“The mental stumbling block, for most Americans, is that financial crimes don’t feel real; you don’t see the culprits waving guns in liquor stores or dragging coeds into bushes. But these frauds are worse than common robberies. They’re crimes of intellectual choice, made by people who are already rich and who have every conceivable social advantage, acting on a simple, cynical calculation: Let’s steal whatever we can, then dare the victims to find the juice to reclaim their money through a captive bureaucracy. They’re attacking the very definition of property — which, after all, depends in part on a legal system that defends everyone’s claims of ownership equally. When that definition becomes tenuous or conditional — when the state simply gives up on the notion of justice — this whole American Dream thing recedes even further from reality.”

When corporations are allowed, unfettered, to play by their own rules, cook the books, defraud shareholders and employees whose life savings are invested into stock options that hold no value [see Enron], it highlights the facade of regulatory policing.  This is essentially what happened on Wall Street this last decade – only in this case, no one went to jail – only minuscule fines were paid to a government that didn’t bother criminally investigating fraud that approached a trillion dollar fleecing of this country and its’ citizens.  

We look appalled, when we read back over our history of the robber barons and the ways and means in which the Morgans, Carnegies, and Rockefellers were able to acquire their wealth but we are inclined to forgive their excesses based on their later philanthropies.  This generation of robber barons are barely known;  basking in their anonymity and ill-gotten wealth.  Think about it – can you name one chairman of the top 10 oil companies in the world?  How about the President and CEO of Bank of America? [without looking of course].

In this Republican version of our future – the one thing I agree with is get a gun – you’re going to need it. The future they envision will be a cross between a Capitalist Theocracy and the Wild, Wild West.  In the end, it will be about every man and woman for themselves – except for the super wealthy living in gated communities and pulling the strings of Washington at your expense.  Hopefully our Middle East cousins will have had enough experience with that sort of tyranny over the last 30-50 years and reject this possible outcome, but something tells me it is an evolutionary process societies grow through.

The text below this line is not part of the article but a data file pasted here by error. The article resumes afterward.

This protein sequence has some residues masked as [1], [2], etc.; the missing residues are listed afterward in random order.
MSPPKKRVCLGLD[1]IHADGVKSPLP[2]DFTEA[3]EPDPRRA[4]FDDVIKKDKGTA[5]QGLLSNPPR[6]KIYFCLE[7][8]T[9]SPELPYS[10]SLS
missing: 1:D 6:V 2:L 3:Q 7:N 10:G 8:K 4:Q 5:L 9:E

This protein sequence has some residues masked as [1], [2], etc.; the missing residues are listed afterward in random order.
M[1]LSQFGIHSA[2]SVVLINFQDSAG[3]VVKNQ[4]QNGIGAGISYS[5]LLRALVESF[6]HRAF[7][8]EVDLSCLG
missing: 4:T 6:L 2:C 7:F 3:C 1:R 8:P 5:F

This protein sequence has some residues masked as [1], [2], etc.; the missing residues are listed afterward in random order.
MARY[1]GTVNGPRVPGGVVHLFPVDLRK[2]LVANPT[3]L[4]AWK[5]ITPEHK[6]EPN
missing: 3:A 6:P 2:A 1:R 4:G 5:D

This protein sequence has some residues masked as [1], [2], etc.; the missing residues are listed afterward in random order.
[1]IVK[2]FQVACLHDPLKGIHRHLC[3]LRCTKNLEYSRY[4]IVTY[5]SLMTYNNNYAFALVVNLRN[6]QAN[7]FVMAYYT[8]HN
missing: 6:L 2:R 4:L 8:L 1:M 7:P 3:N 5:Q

Post Script:  Taibbi points out that Obama administration is as equally complicit in allowing this financial rape to occur with no sign of trying to rectify the root causes any time soon.

“As for President Obama, what is there to be said? Goldman Sachs was his number-one private campaign contributor. He put a Citigroup executive in charge of his economic transition team, and he just named an executive of JP Morgan Chase, the proud owner of $7.7 million in Chase stock, his new chief of staff. “The betrayal that this represents by Obama to everybody is just — we’re not ready to believe it,” says Budde, a classmate of the president from their Columbia days. ‘He’s really fucking us over like that? Really? That’s really a JP Morgan guy, really?'”

Perhaps the problem is that Obama is not from the elite wealthy class.  Former presidents that stood up to the excesses of Wall Street and big business came from inside the class system.  What this country needs no more than ever is a Teddy Roosevelt/FDR-like president that can understand the level of greed that is taking place and bring it to a halt. 


Then again, you can see from the comment below, there are plenty of middle class Americans that continue to buy in to this warped economic theory of prosperity. 

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3 Responses to One Possible Future

  1. Lydia says:

    Very articulate, Sean…good points!

  2. steve says:

    In Red America, homosexuality may be tolerated, but no “special rights” [i.e., those rights that are extended to all other “normal” Americans] will be granted. Abortion will be illegal. Prayer will be put back into school. The 10 Commandments will be prominently displayed in every courthouse in the country. Everyone will have a gun. Lower taxes, especially on the wealthiest of Americans, in order to spur economic growth and investment, thereby promoting job growth and increasing the number of taxpayers and boosting tax revenue. Cut government spending and services, with emphasis on social programs designed to assist the neediest of Americans. Continue deregulation. The less government intervenes in a capitalist society and free market, the more creative businesses can be. Free innovation can only lead to greater job growth and new technology development that will best serve the country. This is a path to a hugely successful America. Strong and prosperous for all.. Even the gays and libs..

  3. steve says:

    Your words above are an almost perfect fix for the problems this country has. Getting rid of "pc" is another. Lets get down to bringing people opportunity, instead of holding them back. God loves the poor. And Jesus commanded the poor be given help. Let us all do that, by giving them the dignity to work and earn what so many of us take for granted. God Bless you all.